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The terrible origin story of the Joker-Batman hybrid villain of Dark Nights: Metal

Who he is and how he came to be

Batman kills the Joker in The Batman Who Laughs #1 (2017), DC Comics Riley Rossmo/DC Comics

DC Comics fans have been fascinated by the Batman Who Laughs, the most prominent villain in the company’s fall crossover event, ever since he was revealed this summer.

All we knew then was that he was a terrible mashup between Batman and his greatest foe, the Joker, a traveler from an alternate side of the DC Multiverse, where the greatest fears and dark desires of the main DC setting are fully real. Today, we found out more than we might ever want to know.

The BWL is the leader of a whole squad of “Nightmare Batmen” based on the other members of the Justice League, and each of them have had their own one-shot story explaining how Batman came to wear the helm of Ares, or harness the Flash’s Speed Force or wield a Green Lantern ring for evil. The BWL is the last, and this week, The Batman Who Laughs #1 walked readers through a story of how the Joker’s moral center was grafted onto Batman’s intellect and determination, and what that did to one version of the DC Universe.

[Warning: This post contains spoilers for The Batman Who Laughs #1.]

Imagine, if you will, that the Joker’s final revenge on Batman was to infect his body with a neurotoxin that would be released instantly upon his death, and slowly corrupt the mind of whoever had been exposed to it to see the world as the Joker does. (This is actually not that dissimilar to the plot of Batman Beyond: Return of the Joker.)

Now stop imagining it, because that’s what happens in The Batman Who Laughs. The Joker hatches a scheme so unrelentingly evil and destructive that Batman snaps. He does what every arm-chair comic editor has always wanted him to do: He kills the Joker. Everything seems fine, except for his new tendency to laugh at really inappropriate things:

Batman and Superman in The Batman Who Laughs #1 (2017), DC Comics
He’s bad at jokes, but very good at riddles.
James Tynion IV, Riley Rossmo, Ivan Plascencia/DC Comics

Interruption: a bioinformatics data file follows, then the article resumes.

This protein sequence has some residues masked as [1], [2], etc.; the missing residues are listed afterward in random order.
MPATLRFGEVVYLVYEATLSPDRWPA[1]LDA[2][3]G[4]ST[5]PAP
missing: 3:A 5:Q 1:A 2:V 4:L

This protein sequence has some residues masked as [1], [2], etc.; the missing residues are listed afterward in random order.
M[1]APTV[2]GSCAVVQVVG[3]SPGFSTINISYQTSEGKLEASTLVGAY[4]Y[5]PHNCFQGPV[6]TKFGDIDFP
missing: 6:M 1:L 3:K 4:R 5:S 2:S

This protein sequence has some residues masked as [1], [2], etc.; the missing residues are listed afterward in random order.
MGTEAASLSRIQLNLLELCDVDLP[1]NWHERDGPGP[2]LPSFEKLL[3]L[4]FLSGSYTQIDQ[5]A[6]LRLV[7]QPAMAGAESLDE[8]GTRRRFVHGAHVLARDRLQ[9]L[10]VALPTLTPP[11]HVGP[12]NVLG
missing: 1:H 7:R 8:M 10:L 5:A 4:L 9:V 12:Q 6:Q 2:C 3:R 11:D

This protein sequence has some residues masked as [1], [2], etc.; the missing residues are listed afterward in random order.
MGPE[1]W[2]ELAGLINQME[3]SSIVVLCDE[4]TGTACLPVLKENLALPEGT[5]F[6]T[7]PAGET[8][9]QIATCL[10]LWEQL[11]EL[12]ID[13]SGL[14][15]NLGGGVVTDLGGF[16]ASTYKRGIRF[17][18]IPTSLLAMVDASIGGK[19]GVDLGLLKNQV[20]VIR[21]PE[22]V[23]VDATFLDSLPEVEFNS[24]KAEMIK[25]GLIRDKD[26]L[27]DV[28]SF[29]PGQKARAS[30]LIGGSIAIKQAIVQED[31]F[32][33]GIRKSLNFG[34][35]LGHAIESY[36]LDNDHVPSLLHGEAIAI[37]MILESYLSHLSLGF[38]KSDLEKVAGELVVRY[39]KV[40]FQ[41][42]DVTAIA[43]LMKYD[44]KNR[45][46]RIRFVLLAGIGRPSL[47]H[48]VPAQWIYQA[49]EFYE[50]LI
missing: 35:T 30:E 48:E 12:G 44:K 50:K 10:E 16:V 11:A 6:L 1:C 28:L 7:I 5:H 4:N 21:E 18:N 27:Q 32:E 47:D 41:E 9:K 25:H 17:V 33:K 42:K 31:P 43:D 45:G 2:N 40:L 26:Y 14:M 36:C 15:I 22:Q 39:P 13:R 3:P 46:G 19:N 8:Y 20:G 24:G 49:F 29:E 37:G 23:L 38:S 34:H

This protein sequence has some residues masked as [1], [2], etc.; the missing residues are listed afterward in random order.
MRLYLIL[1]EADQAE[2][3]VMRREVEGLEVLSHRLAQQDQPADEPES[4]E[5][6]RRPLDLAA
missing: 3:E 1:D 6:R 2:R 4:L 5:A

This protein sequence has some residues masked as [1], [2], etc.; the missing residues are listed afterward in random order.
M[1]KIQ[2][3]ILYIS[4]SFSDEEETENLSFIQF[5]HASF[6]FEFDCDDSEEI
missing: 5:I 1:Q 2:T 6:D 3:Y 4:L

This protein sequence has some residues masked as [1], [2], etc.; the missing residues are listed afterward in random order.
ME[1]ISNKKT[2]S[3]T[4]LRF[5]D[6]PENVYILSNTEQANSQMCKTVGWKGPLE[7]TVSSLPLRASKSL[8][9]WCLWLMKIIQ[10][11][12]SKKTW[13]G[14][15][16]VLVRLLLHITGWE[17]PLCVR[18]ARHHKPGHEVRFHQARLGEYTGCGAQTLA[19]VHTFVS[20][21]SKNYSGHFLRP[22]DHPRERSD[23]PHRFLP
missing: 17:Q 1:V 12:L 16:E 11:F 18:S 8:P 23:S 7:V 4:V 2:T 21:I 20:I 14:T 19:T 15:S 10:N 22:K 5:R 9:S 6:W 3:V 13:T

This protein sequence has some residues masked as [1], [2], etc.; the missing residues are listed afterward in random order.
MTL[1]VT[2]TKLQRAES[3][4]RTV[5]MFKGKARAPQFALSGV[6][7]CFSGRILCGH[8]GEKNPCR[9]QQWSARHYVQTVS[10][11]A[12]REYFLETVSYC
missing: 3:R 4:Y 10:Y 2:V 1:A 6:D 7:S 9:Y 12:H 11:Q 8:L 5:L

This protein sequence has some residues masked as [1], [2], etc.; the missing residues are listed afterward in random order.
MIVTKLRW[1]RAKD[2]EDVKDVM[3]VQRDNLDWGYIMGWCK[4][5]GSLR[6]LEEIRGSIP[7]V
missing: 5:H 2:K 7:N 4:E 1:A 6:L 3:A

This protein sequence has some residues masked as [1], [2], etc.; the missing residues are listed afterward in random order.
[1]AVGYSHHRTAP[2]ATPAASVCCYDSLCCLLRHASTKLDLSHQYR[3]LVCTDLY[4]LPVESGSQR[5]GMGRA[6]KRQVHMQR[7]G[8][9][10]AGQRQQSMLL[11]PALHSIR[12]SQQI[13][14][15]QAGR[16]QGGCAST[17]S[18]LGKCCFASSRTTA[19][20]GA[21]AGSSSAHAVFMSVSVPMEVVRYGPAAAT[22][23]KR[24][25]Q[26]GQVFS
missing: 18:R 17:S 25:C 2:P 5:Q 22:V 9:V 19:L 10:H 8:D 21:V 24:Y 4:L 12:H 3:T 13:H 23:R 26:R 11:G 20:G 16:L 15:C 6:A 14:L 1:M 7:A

A few days later, Batman convenes his family in the Batcave to give them the news: He’s turning into the Joker. Naturally, Nightwing, Batgirl, the Red Hood and Red Robin are ready to spring into action — they’re going to pull together and figure out a cure. Just like every other time in the long history of Batman, the family of allies Batman has created will set aside the grudges and misunderstandings that might divide them and work to save one another from the direst outcomes, especially when it means saving the father figure who taught them everything they know.

Except the whole trick of the Dark Multiverse is that nothing ends the way it’s supposed to.

Batman and Nightwing in The Batman Who Laughs #1 (2017), DC Comics James Tynion IV, Riley Rossmo, Ivan Plascencia/DC Comics

And when the moral compass of the DC Universe’s master planner gets bent in the wrong direction, everything ends badly.

Batman and the Bat-family in The Batman Who Laughs #1 (2017), DC Comics James Tynion IV, Riley Rossmo, Ivan Plascencia/DC Comics

And as painful as this is to read, what the Batman Who Laughs does to the family of his Superman might be even worse. I don’t even want talk about what he does to Plastic Man and Swamp Thing.

Or maybe it was the Martian Manhunter. It’s hard to tell, and that should be everything you need to know about it. The Batman Who Laughs #1 is on shelves now, and Dark Nights Metal will continue with Batman: Metal #4 in December.

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